Christine wakes up every day with twenty or thirty years of her life missing. It sucks. Her husband looks like a stranger. She looks like a stranger.Christine wakes up every day with twenty or thirty years of her life missing. It sucks. Her husband looks like a stranger. She looks like a stranger. Then she gets a call from another stranger, who tells her to look in a journal she's been keeping to remind herself of who she is. She opens the journal, and... well, most of the book is the journal.
Christine has to learn who she is almost every day. The events you and I would use to outline a life--marriage, children, occupation--are a mystery to her, as is how she lost her memory in the first place. Her search to uncover the truth about who she is and what really happened to her is stuttering and fragile; she must start from the beginning each day and the link from one day to the next is incredibly thin.
I had almost written this book off at about the 3/4 point: she sits in the house, journals, and navel-gazes day after day, vacillating between her desire to be happy with the life that she has and her desire to uncover the truth, however uncomfortable it might be. The gradual revealing of her past, however, kept me hooked. And the end--well, it's worth it.
This book only gently probes the big questions it raises--what defines us? are we merely the sum total of our memories?--and should instead be looked at as a simply good yarn with a fascinating premise. It will make you oddly grateful for your own sense of self....more
1Q84 is billed as Murakami's magnum opus. The nearly-1000-page book certainly feels like an achievement in your hands. Murakami has made a name for hi1Q84 is billed as Murakami's magnum opus. The nearly-1000-page book certainly feels like an achievement in your hands. Murakami has made a name for himself at the intersection of magical realism, modern-day Japanese culture, and literary art, and this book was supposed to represent the pinnacle of his craft.
The summary of the story can be read on the back of the book: Murakami uses his trademark alternating storylines to entangle two protagonists in a supremely weird alternate reality that is almost but not exactly like 1984. Along the way, we meet a professor, a blind goat, more moons than there should be, and a cast of one-, two-, and three-dimensional characters.
First, the good: Murakami is a world-class storyteller. In part because of his ability to maintain credibility while creating extremely bizarre circumstances, he's able to work up your curiousity like none other. The world of 1Q84 is beautifully dreamlike. Murakami's characters and subplots seem almost random at times but yet manage to flow together, not unlike the way in which his beloved jazz composers are able to create music from chaos.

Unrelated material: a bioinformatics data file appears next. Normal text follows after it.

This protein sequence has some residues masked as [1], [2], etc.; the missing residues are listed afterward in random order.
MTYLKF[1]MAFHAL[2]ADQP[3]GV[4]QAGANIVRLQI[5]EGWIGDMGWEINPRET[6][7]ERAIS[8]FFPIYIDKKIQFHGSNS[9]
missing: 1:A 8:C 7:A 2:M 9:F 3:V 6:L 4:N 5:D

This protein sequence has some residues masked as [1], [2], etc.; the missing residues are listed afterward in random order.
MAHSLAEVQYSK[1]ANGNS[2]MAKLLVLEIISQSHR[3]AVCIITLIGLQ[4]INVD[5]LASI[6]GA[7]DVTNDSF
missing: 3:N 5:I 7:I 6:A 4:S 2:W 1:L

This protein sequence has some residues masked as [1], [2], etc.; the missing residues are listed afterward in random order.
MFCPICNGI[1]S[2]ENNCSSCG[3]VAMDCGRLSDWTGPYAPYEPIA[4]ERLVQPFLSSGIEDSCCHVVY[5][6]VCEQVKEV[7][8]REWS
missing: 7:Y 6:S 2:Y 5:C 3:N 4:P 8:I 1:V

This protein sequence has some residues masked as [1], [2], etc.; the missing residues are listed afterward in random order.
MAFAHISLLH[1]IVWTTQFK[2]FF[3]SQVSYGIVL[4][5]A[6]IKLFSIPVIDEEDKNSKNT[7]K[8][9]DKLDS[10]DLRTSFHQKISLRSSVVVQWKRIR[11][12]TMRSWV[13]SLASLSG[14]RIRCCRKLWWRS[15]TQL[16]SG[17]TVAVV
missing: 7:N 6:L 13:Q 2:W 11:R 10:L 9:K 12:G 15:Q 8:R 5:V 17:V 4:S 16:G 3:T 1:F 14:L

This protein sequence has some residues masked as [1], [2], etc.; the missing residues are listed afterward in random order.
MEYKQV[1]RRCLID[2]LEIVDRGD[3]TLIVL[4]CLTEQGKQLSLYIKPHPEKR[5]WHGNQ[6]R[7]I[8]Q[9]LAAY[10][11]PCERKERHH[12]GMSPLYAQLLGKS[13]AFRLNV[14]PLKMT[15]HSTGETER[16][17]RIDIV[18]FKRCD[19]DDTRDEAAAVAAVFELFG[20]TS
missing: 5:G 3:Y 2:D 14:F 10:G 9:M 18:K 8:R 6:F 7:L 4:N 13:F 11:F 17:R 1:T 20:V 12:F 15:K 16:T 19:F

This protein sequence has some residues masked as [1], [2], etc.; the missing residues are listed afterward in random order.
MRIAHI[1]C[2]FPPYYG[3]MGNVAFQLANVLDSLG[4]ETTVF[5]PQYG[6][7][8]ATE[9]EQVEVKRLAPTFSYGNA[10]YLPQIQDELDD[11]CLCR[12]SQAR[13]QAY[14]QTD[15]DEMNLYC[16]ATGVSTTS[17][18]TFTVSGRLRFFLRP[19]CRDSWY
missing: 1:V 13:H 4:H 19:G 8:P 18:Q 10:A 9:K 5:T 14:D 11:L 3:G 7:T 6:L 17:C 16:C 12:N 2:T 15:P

Despite its length, this book is a page-turner. And Murakami is much more than a pulp-fiction author: though one of the protagonists feels initially like a cliche lifted from a the thriller genre, she is a much deeper character.
And the bad: This does not really feel like Murakami's best work as much as it does his longest. The complex, offbeat side-stories and synaesthetic metaphors that were a staple of the text in books like The Wind-Up Bird Chronicle and Kafka on the Shore are largely absent. The development of the plot is glacial at times; a single event is sometimes described from the perspective of up to three characters, while we're also treated to long explanations about what said characters made for dinner and what they are wearing. It does not feel like a work truly deserving of its length.
This book also has a lot of sex. In the words of another reviewer, there's physical sex, weird sex, metaphorical sex, and asexual sex. Murakami has never shied away from the bedroom, but this is really over the top.
I'm giving this 3 stars, though perhaps it deserves 4. If you want to try Murakami, don't start here. Read The Wind-Up Bird Chronicle. It is much better. ...more
Demetri Martin is like cilantro: you like his style of humor, or you don't. This book has the same brand of humor as his stand-up comedy, so if you liDemetri Martin is like cilantro: you like his style of humor, or you don't. This book has the same brand of humor as his stand-up comedy, so if you like that, you'll like this.
He's funniest when he sticks to his strengths--quick little bursts of wit and observational humor. I didn't find his longer-form stories as amusing as the rest of the book, at which I erupted into frequent LOLs. ...more
Before I read this book, I made the mistake of reading *about* this book. Rarely have I seen so many metaphors applied to a work of fiction. "This booBefore I read this book, I made the mistake of reading *about* this book. Rarely have I seen so many metaphors applied to a work of fiction. "This book will chew you up and spit out out," claimed one reviewer. "It's a beast," claimed another. "Reading this book is a long, grueling, but ultimately life-changing journey," opined a third.